a double berth to starboard, an en suite head and a settee to port. The forward cabin has a V-berth and access to the forward head. The saloon has an L-shaped dinette with a settee across from it, a large U-shaped galley and a chart table to port. There is a single berth in the passageway aft to the after cabin. This is a great mid-size 80s cruiser that will take you anywhere in quite a lot of comfort and style. PACIFIC SEACRAFT 37 One of the most iconic cruising boats from the 80s is the Pacific Seacraft 37. More of these boats have voyaged far and wide than almost any other double-ender, except perhaps the more expensive Valiant 40. Design by Bill Crealock, the hull is narrow, at 10 feet, 10 inches, and has a moderate fin keel with a rudder hung on a full skeg. The cutter rig breaks the sail plan down into mainsail, staysail and Yankee, all of a very manageable size. The cockpit is small, as was popular in the 70s when the boat was designed so a boarding wave in a storm will not flood the boat. At sundowner time, you’ll be able to fit five adults comfortably.


Down below, space is limited by the narrow hull and short waterline but is laid out in a very seaman-like way so it is safe and convenient while at sea. There is a quarter berth aft and a diagonal double berth forward. The head is large and has a separate shower, something rare on a boat of this style and vintage. The saloon has a good seagoing galley, a full chart table, an Lshaped dinette and a good bench settee that will make a great sea berth, as will the quarter berth. This boat is an old-fashion blue water cruiser that will be comfortable and safe in all types of weather and sea conditions. It just begs for a wind-vane on the stern. TARTAN 37 Over the years, Tartan Yachts based in Ohio, built three 37 footer, one by Ted Hood in the 60s, one by S & S in the 70s and 80s, and one by Tim Jacket in the 2000s. The 37 we’re talking about that is a great buy un $50k, is the S&S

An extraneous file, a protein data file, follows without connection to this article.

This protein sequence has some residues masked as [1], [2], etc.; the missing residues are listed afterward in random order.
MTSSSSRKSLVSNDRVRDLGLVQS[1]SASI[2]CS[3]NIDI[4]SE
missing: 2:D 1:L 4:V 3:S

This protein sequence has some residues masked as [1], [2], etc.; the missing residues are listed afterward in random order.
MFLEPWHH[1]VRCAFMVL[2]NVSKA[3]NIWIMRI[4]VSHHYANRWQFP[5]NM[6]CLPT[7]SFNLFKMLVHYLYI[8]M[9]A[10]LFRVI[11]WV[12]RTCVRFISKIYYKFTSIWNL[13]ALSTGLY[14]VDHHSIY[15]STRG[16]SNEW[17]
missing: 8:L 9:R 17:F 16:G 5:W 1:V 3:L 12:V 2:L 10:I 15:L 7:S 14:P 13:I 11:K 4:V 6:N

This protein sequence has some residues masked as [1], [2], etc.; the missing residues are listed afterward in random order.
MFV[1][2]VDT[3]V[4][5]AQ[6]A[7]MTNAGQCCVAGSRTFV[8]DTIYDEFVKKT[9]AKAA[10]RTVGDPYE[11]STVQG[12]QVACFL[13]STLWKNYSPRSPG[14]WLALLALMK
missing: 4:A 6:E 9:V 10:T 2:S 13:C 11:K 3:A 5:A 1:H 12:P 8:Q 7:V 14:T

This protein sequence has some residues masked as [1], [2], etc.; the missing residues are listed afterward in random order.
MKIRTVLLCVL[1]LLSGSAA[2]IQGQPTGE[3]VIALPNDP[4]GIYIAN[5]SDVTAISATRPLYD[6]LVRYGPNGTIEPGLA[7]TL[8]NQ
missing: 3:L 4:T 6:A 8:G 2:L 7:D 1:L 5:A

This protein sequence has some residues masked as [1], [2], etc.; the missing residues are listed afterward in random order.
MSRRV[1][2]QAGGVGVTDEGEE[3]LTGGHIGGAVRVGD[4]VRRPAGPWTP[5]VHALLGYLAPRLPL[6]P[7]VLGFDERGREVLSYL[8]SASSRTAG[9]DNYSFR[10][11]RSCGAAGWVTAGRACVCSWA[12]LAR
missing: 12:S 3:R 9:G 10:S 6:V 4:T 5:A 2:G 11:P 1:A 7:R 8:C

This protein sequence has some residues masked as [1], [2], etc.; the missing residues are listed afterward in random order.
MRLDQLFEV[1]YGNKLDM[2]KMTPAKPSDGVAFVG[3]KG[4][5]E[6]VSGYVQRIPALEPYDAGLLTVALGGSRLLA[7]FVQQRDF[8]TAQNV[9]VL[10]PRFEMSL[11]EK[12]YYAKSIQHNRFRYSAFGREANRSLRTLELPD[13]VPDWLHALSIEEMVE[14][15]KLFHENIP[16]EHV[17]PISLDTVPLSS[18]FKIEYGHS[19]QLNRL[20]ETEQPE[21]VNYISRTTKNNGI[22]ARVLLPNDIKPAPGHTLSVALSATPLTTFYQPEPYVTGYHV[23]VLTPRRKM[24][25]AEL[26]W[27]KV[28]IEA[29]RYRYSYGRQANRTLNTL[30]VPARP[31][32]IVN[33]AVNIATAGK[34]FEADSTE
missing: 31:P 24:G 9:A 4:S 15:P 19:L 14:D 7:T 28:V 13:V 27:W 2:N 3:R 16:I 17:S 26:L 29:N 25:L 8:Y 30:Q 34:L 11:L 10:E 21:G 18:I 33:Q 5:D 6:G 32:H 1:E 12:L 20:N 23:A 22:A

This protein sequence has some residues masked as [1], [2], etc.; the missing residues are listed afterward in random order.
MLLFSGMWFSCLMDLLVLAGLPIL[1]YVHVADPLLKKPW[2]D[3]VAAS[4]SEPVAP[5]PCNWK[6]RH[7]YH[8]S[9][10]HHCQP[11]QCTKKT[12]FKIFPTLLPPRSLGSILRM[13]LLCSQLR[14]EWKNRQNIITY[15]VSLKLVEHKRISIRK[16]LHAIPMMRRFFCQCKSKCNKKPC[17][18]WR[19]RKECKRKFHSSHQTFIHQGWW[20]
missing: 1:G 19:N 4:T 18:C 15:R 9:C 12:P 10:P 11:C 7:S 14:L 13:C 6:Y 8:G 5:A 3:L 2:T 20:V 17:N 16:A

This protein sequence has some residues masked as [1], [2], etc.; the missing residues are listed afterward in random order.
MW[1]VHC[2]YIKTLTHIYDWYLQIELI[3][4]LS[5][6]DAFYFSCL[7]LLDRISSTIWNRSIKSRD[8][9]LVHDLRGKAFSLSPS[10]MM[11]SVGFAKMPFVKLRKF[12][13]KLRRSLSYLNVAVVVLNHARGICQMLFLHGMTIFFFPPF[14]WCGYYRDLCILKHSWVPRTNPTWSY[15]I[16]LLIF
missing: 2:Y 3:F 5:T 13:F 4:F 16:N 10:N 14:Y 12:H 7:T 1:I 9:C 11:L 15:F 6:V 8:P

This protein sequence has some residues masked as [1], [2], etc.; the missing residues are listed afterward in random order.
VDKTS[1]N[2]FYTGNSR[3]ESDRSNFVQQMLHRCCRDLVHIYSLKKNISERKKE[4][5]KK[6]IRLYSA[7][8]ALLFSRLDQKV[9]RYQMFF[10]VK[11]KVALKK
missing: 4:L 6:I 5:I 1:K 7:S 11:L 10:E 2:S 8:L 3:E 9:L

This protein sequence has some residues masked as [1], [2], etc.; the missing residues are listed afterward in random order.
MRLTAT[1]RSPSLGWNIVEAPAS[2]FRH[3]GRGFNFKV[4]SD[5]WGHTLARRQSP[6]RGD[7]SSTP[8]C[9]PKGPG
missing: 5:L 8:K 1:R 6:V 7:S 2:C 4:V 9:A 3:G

design. It is a keel-centerboard configuration with a minimum draft of four feet and a large skeg-hung rudder. The boats is fairly wide, has a long waterline and has quite high topsides for this generation so interior volume is maximized. The cockpit is large enough to be comfortable both sailing and at anchor with friends. The mast-head rig has a small mainsail and a large genoa; with modern sail technology, you could easily get by with a 115 percent headsail instead of the huge 140 percent spec’d. Down below the 37 has a large quarter berth and a V-berth up forward. The saloon has a good Ushaped galley, an L-shaped dinette, a bench settee with a pilot berth above it and a chart table. This is a comfortable, fast and well-built couple’s cruiser that is great for coasting but perfectly capable of ocean passages. There were 386 of the 37s built, so you can be choosy about the one you decide on.